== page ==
Benjamin Franklin Papers

To Benjamin Franklin from Jean de Neufville & fils, 10 June 1779

From Jean de Neufville & fils

ALS: American Philosophical Society

Amsterdam the 10 Júne 1779.

High Honour’d Sir!

The principall motive of the present is to desire Yoúr Excellency’s Kind assistance in forwarding the annexed Mercantile Letter by the first conveyance from France, it contains the arrivall of Some Vessells with ús; the Independance came to oúr adress from Virginia, which we may reckon we hope de bonne aúgúre.5

It hath not been possible as yett to gett a sufficient quantity of subscribers on the papers Yoúr Excellency was so Kind to entrúst me with; every Nation múst in those things have something allowed for prejudice. Bútt we have under hand consulted what might be the best, and oúr frinds, the most fitted for this bússiness, gott the papers ready dressed for ús, which we hope to lay in short before Y.E: after having them translated; and when we will have those Sign’d we may try the subscription,6 and, as we hope, we will succeed to satisfaction. We expect however first Mr. Van de Capellen from Overyssell, to consúlt likewise with him again, he comes over very soon, to consúlt with ús what might be done in the American caúse, which we in particúlar will always promote the best in oúr power. & so acknowledging the favoúr yoúr E: honoúrs ús with, We Remain with all devotion, and Regard High Honour’d Sir Yoúr Excellencys most Obedient humble Servants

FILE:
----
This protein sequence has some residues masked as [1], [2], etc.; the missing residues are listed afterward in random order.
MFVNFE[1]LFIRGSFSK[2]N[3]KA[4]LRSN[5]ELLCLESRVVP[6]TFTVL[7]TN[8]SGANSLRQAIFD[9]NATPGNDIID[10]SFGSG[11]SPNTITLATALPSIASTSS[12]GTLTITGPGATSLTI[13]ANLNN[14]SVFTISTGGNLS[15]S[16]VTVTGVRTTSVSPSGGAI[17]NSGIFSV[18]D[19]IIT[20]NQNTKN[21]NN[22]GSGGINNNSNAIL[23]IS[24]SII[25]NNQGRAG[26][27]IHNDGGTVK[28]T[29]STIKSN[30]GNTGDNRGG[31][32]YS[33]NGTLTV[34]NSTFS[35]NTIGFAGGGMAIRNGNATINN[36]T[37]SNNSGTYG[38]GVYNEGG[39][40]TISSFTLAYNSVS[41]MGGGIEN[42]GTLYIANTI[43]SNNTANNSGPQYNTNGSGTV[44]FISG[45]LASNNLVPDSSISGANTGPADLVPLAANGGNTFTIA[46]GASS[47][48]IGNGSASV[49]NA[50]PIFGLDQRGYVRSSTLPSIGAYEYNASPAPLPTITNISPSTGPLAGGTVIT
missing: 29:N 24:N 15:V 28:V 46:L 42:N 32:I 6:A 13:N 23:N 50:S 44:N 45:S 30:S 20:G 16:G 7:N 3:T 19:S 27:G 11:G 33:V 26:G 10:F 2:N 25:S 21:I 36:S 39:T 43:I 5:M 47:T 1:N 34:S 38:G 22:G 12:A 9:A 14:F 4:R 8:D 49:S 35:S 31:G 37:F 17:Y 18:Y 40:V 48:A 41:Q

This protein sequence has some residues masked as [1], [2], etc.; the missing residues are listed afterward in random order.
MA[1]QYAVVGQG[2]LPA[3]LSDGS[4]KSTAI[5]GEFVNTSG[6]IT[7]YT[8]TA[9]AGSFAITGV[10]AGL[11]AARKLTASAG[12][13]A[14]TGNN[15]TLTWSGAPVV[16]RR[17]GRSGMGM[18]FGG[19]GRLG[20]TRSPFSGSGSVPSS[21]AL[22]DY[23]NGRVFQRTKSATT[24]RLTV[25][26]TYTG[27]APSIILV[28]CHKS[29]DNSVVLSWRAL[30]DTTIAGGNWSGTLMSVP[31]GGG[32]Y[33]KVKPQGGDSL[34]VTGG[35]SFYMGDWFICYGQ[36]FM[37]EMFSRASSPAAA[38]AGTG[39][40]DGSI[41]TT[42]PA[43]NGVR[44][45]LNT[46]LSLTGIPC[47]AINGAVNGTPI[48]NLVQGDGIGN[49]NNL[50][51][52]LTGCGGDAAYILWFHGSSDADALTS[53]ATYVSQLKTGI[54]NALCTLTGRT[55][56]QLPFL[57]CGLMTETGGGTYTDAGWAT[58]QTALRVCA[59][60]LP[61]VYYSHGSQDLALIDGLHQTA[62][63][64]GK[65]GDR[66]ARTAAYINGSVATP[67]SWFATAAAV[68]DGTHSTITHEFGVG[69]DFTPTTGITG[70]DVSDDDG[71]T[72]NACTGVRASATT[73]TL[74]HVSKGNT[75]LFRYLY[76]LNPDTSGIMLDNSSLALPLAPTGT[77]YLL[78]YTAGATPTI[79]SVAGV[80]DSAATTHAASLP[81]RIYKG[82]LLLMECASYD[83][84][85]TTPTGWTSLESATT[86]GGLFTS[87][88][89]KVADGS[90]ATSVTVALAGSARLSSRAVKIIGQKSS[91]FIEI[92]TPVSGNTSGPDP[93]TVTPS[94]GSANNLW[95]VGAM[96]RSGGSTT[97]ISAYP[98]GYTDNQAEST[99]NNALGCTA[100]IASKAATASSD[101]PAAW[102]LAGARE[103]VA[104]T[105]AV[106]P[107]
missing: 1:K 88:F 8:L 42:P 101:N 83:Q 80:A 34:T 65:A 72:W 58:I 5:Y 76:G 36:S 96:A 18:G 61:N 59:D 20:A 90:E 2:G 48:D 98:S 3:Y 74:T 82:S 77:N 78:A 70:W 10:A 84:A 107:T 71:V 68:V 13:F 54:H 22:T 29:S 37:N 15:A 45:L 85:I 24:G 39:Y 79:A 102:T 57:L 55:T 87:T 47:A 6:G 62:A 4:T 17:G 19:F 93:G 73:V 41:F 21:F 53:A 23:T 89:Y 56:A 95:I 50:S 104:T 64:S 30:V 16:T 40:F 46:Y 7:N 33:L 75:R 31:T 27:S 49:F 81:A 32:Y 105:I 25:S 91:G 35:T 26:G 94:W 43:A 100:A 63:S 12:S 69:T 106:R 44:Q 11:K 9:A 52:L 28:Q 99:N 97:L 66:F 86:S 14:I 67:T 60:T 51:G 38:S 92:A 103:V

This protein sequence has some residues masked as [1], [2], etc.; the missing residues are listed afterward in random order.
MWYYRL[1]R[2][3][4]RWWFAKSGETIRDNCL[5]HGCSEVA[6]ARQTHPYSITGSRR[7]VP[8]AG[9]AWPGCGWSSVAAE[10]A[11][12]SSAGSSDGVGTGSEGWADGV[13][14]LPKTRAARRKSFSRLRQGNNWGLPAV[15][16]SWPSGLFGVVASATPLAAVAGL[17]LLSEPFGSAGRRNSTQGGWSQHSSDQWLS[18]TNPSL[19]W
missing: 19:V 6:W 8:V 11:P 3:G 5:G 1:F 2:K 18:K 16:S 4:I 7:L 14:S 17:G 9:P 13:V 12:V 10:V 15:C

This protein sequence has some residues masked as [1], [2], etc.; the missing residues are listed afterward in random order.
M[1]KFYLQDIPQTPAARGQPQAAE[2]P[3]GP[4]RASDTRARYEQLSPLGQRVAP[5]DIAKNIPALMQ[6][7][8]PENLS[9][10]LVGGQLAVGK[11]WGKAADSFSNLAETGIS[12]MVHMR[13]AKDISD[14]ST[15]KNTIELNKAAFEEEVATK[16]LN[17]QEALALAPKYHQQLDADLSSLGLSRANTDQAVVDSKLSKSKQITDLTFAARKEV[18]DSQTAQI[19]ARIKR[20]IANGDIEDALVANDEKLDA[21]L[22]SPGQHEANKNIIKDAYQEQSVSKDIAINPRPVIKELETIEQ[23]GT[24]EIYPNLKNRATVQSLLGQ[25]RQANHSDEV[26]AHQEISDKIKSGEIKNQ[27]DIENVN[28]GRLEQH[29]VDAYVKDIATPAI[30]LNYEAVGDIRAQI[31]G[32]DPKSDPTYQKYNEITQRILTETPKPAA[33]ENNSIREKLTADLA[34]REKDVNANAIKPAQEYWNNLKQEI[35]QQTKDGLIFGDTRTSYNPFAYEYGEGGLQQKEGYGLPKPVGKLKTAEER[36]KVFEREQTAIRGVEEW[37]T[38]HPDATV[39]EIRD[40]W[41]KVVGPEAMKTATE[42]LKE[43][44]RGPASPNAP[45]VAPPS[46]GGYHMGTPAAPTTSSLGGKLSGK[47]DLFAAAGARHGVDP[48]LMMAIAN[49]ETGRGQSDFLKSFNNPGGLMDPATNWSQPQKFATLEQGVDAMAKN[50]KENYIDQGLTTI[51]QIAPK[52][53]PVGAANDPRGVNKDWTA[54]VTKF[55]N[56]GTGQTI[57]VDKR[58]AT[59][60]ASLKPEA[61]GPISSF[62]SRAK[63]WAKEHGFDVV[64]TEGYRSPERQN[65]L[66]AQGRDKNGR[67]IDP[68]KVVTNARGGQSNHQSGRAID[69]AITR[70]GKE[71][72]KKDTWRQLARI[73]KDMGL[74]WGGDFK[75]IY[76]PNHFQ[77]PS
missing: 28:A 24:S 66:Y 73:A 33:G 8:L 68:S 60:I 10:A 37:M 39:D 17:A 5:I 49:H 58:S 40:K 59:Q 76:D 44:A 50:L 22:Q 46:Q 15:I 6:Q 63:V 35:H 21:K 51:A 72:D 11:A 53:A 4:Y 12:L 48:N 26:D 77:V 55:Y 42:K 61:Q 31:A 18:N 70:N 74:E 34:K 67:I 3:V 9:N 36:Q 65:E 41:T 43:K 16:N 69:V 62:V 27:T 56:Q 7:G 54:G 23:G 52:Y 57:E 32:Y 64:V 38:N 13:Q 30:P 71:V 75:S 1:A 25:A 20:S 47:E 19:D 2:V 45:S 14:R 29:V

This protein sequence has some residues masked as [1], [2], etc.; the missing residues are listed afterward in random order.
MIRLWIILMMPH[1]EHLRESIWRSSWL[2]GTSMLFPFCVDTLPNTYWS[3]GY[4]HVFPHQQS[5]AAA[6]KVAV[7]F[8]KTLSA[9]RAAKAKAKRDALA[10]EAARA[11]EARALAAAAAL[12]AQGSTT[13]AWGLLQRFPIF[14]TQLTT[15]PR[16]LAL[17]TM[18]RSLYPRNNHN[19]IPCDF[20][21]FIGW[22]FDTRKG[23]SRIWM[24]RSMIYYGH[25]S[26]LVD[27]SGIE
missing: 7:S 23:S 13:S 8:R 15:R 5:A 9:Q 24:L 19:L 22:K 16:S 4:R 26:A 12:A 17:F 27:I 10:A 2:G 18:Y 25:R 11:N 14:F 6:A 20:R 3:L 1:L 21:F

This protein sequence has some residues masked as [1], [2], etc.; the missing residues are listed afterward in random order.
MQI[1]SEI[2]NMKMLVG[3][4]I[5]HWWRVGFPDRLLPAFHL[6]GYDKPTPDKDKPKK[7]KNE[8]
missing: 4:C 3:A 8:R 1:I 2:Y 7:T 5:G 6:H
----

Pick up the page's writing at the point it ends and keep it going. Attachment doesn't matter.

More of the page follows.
John DE Neufville & Son

Mr. Sayre desired ús we should forward the enclosed.7

Addressed: A Son Excellence / Monsieur B: Franklin / Ambassadeur & Ministre Plenipotentiaire / du Congres des treize Etats unis de L’amerique / &a &a &a / a Passi

Notation: Neufville John & Son 10 June 1779.—

[Note numbering follows the Franklin Papers source.]

5Sears discusses this ship in the letter immediately following.

6For the loan on behalf of Congress that the firm was attempting to raise.

7Presumably Sayre’s June 9 letter to BF.

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